Tags: [Surrealism, Surrealism & Politics]
[T]he melancholy of everyday life was the stirrup that enabled Surrealism to take its wild ride through the world of dreams. (page 37)
Tags: [Surrealism, Surrealism's Promise]
[Surrealism] given credit for having so very rarely failed to measure the revolutionary ethic of freedom. The Surrealists' denunciation of oppression was well-nigh continual, and the violence of their tone cannot help but arouse our sympathy. The fact remains that these young people, who ought by rights to have turned themselves into theorists and practitioners of the revolution of everyday life, were content to be mere artists thereof, waging a war of mere harassment against bourgeois society as though it fell to the Communist Party alone to mount the main offensive. (page 39)
Tags: [Surrealism, Surrealism's Failure, Surrealism & Politics]
The bases of a practical approach to religion were laid down in L'Action immédiate by René Magritte, E.L.T. Mesens, Paul Nougé, Louis Scutenaire and André Souris:

We are convinced that what has been done to oppose religion up to now has been virtually without effect and that new means of action must be envisaged.

At the present time the Surrealists are the people best fitted to undertake this task. So as not to lose any time, we must aim for the head: the outrageous history of religions should be made known to all, the lives of young priests should be made unbearable, and all sects and organizations of the Salvation Army or of the Evangelical variety should be discredited by means of every kind of mockery our imagination can devise. Think how exhilarating it would be if we could persuade the better part of our youth to mount a well prepared and systematic campaign of disruption of church services, baptisms, communions, funerals and so on. Meanwhile roadside crosses might usefully be replaced by images promoting erotic love or poetically eulogizing the natural surroundings, particularly if these happen to be grim.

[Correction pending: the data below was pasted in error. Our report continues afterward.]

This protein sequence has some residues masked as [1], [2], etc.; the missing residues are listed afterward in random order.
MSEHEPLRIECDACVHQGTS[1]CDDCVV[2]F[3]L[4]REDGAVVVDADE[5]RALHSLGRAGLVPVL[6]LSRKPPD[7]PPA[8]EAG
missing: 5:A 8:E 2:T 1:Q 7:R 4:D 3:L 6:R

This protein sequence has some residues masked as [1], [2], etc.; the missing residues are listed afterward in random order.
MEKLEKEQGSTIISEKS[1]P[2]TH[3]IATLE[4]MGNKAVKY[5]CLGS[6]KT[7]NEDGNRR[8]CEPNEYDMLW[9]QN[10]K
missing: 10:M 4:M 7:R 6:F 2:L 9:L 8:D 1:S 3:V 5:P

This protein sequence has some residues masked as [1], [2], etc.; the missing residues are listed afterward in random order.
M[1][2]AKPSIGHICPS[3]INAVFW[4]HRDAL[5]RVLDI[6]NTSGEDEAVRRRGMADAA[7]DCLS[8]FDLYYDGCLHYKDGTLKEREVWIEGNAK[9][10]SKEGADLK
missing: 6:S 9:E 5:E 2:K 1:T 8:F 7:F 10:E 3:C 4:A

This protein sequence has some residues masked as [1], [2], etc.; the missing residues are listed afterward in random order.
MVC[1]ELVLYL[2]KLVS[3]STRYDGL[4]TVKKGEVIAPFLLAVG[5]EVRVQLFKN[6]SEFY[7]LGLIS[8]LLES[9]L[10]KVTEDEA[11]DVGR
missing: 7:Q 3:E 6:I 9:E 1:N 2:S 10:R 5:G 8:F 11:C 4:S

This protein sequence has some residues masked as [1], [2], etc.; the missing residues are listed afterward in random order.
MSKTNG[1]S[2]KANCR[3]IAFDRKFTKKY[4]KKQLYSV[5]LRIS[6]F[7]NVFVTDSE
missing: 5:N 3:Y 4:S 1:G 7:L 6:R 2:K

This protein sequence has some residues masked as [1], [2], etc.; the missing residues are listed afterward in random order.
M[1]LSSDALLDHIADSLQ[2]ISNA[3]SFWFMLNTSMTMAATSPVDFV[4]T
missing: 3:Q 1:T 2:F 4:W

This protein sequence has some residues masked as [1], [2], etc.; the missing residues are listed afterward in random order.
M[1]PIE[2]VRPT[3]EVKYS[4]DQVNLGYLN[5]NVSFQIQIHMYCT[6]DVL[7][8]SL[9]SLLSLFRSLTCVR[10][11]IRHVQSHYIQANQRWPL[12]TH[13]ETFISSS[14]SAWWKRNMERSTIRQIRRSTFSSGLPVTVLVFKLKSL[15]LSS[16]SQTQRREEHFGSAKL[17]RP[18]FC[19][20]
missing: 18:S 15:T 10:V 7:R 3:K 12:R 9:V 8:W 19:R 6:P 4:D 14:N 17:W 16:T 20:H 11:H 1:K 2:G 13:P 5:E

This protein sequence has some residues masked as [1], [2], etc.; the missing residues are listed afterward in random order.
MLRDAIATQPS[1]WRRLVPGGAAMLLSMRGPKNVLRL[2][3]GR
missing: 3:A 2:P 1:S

(page 41)
Tags: [Surrealism, Activism, Surrealism's Promise, Surrealism & Politics]
On every occasion, and at every stage, the Surrealists invoked the desired unity of poetry, love and revolt. (page 50)
Tags: [Surrealism, Surrealism's Promise, Surrealism & Politics]
[N]o matter how often they denied it, the Surrealists were continually (and curiously, for readers of de Sade) drawing the Christian distinction between carnal and spiritual love. Here, once again, the point of view of real practice was never grasped. What could be more Sadean than the dialectic of pleasure in its dual relationship to love on the one hand and insurrection on the other? Even the nihilist Jacques Rigaut acknowledged that any reconstruction of love must follow this path: "I have ridiculed many things. There is only one thing in the world that I have never been able to ridicule, and that is pleasure." (page 50)
Tags: [Surrealism, Surrealism's Failure]
[Quoting Paul Nougé of the Belgian Surrealist group:] We must turn what can be ours to the very best account. Let man go where he has never gone, experience what he has never experienced, think what he has never thought, be what he has never been. But help is called for here: such departures, such a crisis, need to be precipitated, so with this in mind let us create disconcerting objects. (page 54)
Tags: [Surrealism, Surrealism's Promise, Surrealism & Politics]